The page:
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PostPosted: Sun Jun 28, 2009 11:04 am 
we used to have a disel shogan, and I used to run it on filtered used veg oil in summer 90%, and it ran perfect, hears the but two thing that are good it burns cleaner lots of places just want rid of it, you will need to replace your fuel filter more often as its cleans the engin, and your mates following you will get very hungery (smells like a barbique) now the boring bit you can use up to 2500 leters per year with out paying duity after that you must pay fuel duity as the law stands at the moment


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PostPosted: Tue Jun 30, 2009 4:29 am 
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2,500 L per year is that for real !!!!!!!!

I use nowhere near that.

Damian


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PostPosted: Tue Jun 30, 2009 5:50 am 
yup as the law stands at the moment 2500 leters per year il find the link for the relivent goverment sight, a VERY BIG ps if you have a 2.8 shogan or padjero dont use it they run very lumpy the 2.5 we used it on had no problems good filtering befor you us it is very important and a little heat eliment round you fuel filter will help avoid sludge go to HMSO sight biofuel and all the info is there hope this is helpful


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PostPosted: Mon Jul 27, 2009 11:08 pm 
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Joined: Sat Nov 10, 2007 9:42 pm
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Location: Rotherham, South Yorkshire (civilisation)
There are a number of pros and cons regarding the use of vegetable oil in diesel engines.
The most glaring pro is that Herr Rudolf Christian Karl Diesel originally designed and exhibited his first compression ignition engine to run on groundnut (peanut) oil! It was only the avarice of the petrochemical industry that convinced the public that they needed to buy a hastily modified waste product of the crude oil cracking process to use in these engines. It was around this time that Herr Diesel ... mysteriously ... disappeared on an overnight Channel ferry :roll:

Perhaps the strongest con is that most modern 'common rail' engines - and many older ones using Lucas injection pumps - just don't like it and can fail drastically. In such cases it is best to stick to either properly converted bio-fuel or just a 50/50 mix of oil and proper DERV.

I've been running a 1996 Citroen Xantia 1.9 litre Turbo Diesel (Bosch injector pump) for over a year and many ,000's of miles on 85% WVO, filtered to sub 5 microns, with 15% unleaded added to reduce the viscosity and the cetane rating. Since I gave it to my niece I have supplied her with more oil and, so far, it's only had the one replacement fuel filter and even that should have been replaced when I first bought it!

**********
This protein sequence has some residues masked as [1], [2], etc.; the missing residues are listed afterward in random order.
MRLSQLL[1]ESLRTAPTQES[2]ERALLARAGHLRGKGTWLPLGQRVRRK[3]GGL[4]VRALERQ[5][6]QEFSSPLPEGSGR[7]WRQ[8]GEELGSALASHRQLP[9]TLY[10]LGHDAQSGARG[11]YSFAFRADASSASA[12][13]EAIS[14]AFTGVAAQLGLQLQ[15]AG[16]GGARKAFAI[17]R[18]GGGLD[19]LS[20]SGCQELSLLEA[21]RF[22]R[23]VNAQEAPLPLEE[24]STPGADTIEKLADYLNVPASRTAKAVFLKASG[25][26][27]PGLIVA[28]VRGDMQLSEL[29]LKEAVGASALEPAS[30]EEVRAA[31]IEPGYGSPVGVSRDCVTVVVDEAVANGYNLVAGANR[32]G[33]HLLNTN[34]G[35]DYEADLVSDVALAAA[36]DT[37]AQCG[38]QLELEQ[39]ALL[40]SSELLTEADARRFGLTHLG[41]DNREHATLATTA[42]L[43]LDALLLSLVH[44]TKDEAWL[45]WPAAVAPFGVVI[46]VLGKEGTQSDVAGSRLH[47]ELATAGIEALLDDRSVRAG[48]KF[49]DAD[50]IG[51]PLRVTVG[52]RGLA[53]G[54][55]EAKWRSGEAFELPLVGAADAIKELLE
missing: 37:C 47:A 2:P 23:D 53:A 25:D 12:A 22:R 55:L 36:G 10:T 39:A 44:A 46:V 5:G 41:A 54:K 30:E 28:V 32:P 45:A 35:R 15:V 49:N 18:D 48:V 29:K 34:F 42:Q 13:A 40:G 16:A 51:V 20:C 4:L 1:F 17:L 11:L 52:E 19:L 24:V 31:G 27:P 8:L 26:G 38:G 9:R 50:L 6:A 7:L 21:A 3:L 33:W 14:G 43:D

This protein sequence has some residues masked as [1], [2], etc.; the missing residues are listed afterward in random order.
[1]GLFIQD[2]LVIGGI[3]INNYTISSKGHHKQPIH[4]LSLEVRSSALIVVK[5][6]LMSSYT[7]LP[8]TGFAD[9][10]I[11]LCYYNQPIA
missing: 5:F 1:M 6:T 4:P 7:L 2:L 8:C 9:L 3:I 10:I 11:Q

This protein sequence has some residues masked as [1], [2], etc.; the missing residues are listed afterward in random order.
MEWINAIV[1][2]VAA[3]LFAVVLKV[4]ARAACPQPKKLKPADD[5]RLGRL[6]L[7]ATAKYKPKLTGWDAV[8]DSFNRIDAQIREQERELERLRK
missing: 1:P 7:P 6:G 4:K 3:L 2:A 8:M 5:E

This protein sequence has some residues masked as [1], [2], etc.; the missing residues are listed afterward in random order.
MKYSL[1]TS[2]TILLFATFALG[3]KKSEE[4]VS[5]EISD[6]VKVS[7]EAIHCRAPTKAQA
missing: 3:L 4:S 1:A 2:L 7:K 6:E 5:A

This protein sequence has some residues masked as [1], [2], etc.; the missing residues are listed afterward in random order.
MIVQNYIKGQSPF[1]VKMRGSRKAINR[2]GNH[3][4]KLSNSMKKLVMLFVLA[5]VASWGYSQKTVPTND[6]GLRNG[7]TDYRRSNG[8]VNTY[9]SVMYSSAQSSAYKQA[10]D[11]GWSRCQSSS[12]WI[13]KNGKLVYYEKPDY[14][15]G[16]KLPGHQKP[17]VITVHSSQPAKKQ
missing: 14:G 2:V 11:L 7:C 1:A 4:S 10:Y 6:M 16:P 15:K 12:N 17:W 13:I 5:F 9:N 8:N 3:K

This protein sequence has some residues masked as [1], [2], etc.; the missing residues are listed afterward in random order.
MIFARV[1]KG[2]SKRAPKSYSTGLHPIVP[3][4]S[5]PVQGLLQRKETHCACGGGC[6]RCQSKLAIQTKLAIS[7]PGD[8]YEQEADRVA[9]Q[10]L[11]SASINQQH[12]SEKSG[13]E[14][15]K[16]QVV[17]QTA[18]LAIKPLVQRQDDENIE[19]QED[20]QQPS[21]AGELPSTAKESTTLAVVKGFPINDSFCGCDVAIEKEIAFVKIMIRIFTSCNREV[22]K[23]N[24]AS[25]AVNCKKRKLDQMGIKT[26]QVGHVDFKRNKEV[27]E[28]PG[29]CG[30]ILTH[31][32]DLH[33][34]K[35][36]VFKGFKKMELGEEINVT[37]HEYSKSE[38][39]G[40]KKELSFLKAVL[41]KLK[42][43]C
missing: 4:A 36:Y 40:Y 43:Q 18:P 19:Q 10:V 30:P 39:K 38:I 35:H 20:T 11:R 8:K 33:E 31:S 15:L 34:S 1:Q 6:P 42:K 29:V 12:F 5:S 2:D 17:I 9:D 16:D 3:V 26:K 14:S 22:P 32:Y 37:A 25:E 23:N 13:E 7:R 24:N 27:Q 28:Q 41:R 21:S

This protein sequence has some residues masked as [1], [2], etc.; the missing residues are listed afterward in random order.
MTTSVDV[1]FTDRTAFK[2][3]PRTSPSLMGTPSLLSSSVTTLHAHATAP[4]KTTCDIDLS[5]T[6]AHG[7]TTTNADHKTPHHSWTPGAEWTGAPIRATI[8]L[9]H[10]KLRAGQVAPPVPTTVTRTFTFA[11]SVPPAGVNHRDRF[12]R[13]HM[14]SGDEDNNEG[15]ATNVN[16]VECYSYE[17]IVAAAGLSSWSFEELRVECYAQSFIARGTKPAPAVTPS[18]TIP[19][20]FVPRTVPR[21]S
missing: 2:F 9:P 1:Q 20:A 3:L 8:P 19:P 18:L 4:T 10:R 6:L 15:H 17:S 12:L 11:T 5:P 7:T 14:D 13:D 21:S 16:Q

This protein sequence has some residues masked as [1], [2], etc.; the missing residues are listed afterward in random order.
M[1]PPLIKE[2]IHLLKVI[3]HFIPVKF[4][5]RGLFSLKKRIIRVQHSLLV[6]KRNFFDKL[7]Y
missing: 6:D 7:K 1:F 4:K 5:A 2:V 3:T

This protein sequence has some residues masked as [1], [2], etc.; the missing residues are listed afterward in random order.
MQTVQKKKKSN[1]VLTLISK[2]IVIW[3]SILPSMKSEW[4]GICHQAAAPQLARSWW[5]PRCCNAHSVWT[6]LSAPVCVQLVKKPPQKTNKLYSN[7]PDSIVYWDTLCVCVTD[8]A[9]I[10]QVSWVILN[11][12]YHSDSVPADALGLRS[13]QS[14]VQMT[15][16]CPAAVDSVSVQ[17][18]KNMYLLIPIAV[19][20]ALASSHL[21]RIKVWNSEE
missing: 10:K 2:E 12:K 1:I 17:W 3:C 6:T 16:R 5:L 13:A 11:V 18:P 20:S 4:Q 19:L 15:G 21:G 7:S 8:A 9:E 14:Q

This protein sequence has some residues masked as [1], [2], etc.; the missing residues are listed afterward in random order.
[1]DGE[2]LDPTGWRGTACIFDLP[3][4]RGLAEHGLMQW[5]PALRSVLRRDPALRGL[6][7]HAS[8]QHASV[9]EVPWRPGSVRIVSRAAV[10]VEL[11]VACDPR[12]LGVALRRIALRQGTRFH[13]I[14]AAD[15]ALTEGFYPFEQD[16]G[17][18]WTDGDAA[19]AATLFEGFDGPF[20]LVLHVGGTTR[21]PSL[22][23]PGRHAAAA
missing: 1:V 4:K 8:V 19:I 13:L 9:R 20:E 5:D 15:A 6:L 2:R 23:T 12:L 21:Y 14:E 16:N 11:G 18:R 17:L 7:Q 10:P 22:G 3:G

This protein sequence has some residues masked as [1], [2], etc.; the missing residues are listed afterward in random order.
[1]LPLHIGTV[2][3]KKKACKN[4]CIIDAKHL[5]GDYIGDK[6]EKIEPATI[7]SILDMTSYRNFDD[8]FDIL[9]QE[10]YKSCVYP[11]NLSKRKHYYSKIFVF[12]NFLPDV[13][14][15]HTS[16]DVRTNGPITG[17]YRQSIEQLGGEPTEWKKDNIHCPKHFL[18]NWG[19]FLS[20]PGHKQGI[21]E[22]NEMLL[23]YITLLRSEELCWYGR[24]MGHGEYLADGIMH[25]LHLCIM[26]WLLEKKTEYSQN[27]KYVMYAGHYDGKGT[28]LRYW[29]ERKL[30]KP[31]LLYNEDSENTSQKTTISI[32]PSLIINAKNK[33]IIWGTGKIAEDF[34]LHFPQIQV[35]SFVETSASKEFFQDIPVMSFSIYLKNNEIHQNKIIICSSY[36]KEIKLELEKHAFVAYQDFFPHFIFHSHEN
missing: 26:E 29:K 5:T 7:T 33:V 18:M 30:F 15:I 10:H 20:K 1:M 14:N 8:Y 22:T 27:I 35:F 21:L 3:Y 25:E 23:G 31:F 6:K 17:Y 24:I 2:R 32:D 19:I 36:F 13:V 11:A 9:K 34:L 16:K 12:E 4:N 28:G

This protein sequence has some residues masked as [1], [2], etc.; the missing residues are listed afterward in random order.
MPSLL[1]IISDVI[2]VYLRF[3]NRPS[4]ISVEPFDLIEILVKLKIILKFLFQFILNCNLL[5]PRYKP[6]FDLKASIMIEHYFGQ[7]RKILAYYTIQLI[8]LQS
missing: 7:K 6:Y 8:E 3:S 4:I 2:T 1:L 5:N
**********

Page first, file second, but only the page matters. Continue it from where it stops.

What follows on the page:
Ps. The car has now covered well over 205k miles and still returns 50mpg on the WVO/unleaded.

_________________
If I can't break it nobody can. Failures to date: Nil! ;)


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PostPosted: Tue Jul 13, 2010 2:27 am 
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Joined: Sat Jun 05, 2010 3:09 pm
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Location: Up my own ass
While I was fitting my gas tank today
One of the campers came over and knew exactly what I was doing
We had a long chat about alternative fuels
And he told me he used to run a catering out let in the north of Scotland
When Biodiesel took off he had people coming into his store buying big drums of cooking oil to run there cars on

He said you mix this cooking fat with paint thinners and then put it in your tank and run it
Any thought about this one?
As you are thinning it down it may not go all hard in the winter!


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PostPosted: Tue Jul 13, 2010 9:14 am 
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Location: Rotherham, South Yorkshire (civilisation)
Since my last post on this subject my idiot nephew has written off the Xantia (and 2 more cars :shock: ) by not looking where he was going. However the Xantia was still running as well as ever on just filtered WVO and unleaded. I've also replaced it with a 1993 Toyota Estima Emina - a gray import 4WD 8-seater MPV with a 2.2 litre turbo diesel engine and automatic gearbox which runs happily on WVO with far less unleaded in it. I've still got The Old Girl, of course! When Tesco were recently selling rapeseed and sunflower oil on BOGOF I could get it at 42p/litre and all I had to do was pre-mix the unleaded in it a week or two in advance to allow it to 'mature' with no detectable downside.

There are three disadvantages to the use of paint thinners.
1) It doesn't burn as well as petrol
2) Legally speaking you would still have to pay the fuel duty on it
3) It's already dearer than petrol.

There is far more on the subject in the Estima Owner's Club Forum.

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If I can't break it nobody can. Failures to date: Nil! ;)


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PostPosted: Mon Nov 01, 2010 5:31 am 
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what you say about dual fuel diesel+lpg